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Renewed optimism as UNLV football opens spring practice

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L.E. Baskow

UNLV QB Armani Rogers looks to his receiver during UNLV’s first spring practice of the year on Wednesday, March 1, 2017.

Just a few months after a demoralizing, season-ending loss at UNR extinguished its bowl dreams, the UNLV football team was back on the field Tuesday, holding its first of 15 spring practices at Rebel Park.

There was no lingering regret over the missed opportunity that was last season — in fact, there didn't seem to be any emotional baggage remaining from 2017. Taking a cue from head coach Tony Sanchez, the session was energetic and optimistic, with both eyes firmly set on the 2018 season.

And with sophomore quarterback Armani Rogers leading an offense that returns most of its key playmakers and a new defensive coordinator promising a more aggressive style of play, there is reason for the Rebels to be hopeful.

"We're fired up to get out here," Sanchez said after the session, which lasted approximately two hours and 20 minutes. "I thought the guys did a really good job of coming on out and being mature and putting in a good day's work."

Rogers returns for his second season as the starter at QB, and though sophomore running back Charles Williams is still out with a foot injury that caused him to miss the entire 2017 season, the backfield is in good hands with senior back Lexington Thomas.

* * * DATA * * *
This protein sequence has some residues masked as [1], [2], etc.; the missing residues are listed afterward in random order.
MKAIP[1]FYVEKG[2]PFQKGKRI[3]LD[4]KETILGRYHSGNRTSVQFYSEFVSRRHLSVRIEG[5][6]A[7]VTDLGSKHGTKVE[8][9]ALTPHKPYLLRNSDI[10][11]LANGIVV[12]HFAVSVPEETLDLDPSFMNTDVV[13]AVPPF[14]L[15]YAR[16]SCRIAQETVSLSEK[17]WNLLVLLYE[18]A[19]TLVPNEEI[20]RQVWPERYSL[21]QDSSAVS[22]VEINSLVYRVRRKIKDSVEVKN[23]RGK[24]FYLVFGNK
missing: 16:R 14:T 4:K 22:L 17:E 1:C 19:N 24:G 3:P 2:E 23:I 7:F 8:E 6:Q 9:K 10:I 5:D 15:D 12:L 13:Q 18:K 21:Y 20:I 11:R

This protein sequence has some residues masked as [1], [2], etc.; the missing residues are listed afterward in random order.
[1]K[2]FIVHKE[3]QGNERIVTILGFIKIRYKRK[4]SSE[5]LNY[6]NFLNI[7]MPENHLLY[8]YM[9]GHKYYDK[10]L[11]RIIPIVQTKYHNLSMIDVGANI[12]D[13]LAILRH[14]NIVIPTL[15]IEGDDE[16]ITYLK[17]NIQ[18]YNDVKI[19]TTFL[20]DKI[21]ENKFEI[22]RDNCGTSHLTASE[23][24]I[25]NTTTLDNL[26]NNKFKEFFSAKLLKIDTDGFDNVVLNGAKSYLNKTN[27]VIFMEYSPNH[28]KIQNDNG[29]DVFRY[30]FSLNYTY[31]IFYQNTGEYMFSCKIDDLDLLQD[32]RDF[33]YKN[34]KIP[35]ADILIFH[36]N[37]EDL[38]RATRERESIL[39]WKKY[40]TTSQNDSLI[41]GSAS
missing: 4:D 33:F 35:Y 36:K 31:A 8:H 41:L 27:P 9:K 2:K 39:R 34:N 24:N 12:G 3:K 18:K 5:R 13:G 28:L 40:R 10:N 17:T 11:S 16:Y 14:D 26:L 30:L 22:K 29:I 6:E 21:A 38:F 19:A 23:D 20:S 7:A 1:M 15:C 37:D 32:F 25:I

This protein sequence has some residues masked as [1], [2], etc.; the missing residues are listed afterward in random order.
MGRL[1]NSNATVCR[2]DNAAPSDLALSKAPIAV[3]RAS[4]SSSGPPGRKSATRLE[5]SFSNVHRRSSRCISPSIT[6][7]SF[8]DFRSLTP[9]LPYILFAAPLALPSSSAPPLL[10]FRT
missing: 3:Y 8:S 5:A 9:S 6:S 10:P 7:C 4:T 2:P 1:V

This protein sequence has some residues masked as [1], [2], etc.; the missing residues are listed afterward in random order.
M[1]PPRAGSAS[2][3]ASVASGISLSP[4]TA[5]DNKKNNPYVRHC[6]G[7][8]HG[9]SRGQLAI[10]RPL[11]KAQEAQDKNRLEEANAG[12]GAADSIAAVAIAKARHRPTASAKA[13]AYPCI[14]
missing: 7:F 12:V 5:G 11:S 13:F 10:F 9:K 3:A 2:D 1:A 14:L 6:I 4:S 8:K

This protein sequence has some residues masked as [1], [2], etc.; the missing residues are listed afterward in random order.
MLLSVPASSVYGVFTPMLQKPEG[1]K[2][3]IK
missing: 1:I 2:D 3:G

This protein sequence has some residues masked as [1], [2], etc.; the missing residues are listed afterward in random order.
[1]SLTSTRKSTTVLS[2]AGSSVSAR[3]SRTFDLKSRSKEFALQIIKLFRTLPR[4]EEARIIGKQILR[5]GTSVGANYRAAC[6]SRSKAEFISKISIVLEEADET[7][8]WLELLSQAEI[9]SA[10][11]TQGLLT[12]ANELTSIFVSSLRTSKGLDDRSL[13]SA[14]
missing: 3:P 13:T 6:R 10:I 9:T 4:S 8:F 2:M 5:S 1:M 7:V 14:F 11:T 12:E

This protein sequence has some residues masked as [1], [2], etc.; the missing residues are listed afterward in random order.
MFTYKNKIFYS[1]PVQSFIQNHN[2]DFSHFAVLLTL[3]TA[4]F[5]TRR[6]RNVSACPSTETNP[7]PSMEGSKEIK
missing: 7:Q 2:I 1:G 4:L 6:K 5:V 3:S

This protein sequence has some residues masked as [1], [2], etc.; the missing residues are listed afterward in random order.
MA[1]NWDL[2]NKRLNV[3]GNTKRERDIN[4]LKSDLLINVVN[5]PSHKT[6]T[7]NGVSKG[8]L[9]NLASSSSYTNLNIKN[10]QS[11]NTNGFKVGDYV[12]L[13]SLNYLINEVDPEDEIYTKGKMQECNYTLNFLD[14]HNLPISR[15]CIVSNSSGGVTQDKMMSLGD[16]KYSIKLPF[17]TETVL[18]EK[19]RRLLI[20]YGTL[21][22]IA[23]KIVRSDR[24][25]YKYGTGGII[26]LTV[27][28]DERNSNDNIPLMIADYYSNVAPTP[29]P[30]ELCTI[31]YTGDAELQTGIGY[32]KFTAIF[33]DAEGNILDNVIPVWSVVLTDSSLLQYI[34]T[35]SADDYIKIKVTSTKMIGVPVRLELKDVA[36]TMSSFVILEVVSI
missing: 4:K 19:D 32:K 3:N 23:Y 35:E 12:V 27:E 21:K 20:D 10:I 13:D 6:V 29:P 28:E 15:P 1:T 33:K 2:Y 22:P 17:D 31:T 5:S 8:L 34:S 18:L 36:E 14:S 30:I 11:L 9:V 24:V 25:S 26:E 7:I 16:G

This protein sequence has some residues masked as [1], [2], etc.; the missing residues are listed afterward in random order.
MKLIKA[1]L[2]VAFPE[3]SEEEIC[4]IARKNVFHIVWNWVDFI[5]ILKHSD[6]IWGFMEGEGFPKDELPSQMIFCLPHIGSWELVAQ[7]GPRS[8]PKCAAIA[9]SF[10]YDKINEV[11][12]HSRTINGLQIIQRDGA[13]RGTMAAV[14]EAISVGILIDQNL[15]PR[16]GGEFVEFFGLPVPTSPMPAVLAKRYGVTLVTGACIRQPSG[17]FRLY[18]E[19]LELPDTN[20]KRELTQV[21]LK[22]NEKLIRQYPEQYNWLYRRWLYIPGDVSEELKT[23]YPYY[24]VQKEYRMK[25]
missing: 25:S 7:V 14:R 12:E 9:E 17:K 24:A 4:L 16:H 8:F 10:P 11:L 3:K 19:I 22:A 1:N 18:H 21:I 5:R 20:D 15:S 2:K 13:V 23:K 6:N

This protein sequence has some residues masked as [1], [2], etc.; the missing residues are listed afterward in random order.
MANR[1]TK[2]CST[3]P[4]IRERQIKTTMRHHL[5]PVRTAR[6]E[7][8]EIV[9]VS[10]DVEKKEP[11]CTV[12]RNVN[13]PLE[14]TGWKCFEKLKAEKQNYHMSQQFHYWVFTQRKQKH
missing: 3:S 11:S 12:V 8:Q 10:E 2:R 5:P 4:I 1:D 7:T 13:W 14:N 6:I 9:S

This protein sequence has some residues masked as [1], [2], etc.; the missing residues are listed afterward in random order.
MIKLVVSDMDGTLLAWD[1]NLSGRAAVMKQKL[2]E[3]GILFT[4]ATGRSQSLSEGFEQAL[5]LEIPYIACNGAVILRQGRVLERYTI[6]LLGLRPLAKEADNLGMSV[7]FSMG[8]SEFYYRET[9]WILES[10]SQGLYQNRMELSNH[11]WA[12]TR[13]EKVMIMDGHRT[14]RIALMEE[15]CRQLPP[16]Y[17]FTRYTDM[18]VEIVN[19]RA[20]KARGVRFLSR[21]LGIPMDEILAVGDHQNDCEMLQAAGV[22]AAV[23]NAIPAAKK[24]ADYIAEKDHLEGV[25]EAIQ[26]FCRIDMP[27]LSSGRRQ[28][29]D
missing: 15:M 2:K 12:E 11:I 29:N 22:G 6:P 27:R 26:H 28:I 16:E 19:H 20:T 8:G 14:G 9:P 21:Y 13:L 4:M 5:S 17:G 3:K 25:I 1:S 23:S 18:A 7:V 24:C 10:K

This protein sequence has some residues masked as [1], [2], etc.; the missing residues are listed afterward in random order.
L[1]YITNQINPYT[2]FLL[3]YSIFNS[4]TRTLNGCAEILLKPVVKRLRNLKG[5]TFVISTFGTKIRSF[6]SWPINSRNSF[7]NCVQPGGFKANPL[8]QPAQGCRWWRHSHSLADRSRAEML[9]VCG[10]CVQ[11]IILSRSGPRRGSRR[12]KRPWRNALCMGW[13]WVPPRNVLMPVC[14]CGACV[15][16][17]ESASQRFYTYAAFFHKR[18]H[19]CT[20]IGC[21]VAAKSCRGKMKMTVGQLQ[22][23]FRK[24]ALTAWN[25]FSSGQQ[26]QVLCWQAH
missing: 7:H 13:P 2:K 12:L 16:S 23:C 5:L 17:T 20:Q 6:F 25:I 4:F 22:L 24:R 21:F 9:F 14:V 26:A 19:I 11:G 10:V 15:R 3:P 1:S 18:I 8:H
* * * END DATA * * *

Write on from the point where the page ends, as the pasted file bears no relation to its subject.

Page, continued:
For the veteran-laden offense, this spring practice window is a chance to knock off the rust and get a jump on building chemistry before fall camp. But for the defense, the next month will be much more important as first-year defensive coordinator Tim Skipper installs his system.

Sanchez said during the offseason that he wanted the team's next DC to be a more attack-minded play-caller, and Skipper, who was the linebackers coach at Florida last year, seems to fit that description.

Junior cornerback Jericho Flowers, one of the Rebels' most promising defenders, said the first practice under Skipper was all about intensity.

"It's just high energy, real high energy," Flowers said. "We come out here, we have fun. It's more about, 'Let's [create turnovers and] get the ball back for the offense.' We got after it last year, it's just more energy now in the defensive room with this defensive coordinator."

Sanchez was happy with what he saw on that side of the ball on Day 1.

"With coach Skip coming in and new terminology, I thought they did a good job in the first day of just communicating, getting lined up right and flying around," he said.

Sanchez also had praise for the talent level on defense, which has been the biggest issue plaguing the team during Sanchez's tenure. As he heads into his fourth season at the helm, Sanchez thinks there is enough quality on that side of the ball to make for an exciting spring — and potentially an exciting 2018 campaign.

"Defensively, we're more talented," Sanchez said. "You see a lot of depth out there. Again, we've got guys who have played a lot of reps now going into their junior and senior years, which is a good thing, having that experience. But now we're learning a new system, so it's almost like, "OK, let's take it easy and slow and be fundamentally sound and get lined up."

Mike Grimala can be reached at 702-948-7844 or [email protected]. Follow Mike on Twitter at twitter.com/mikegrimala.

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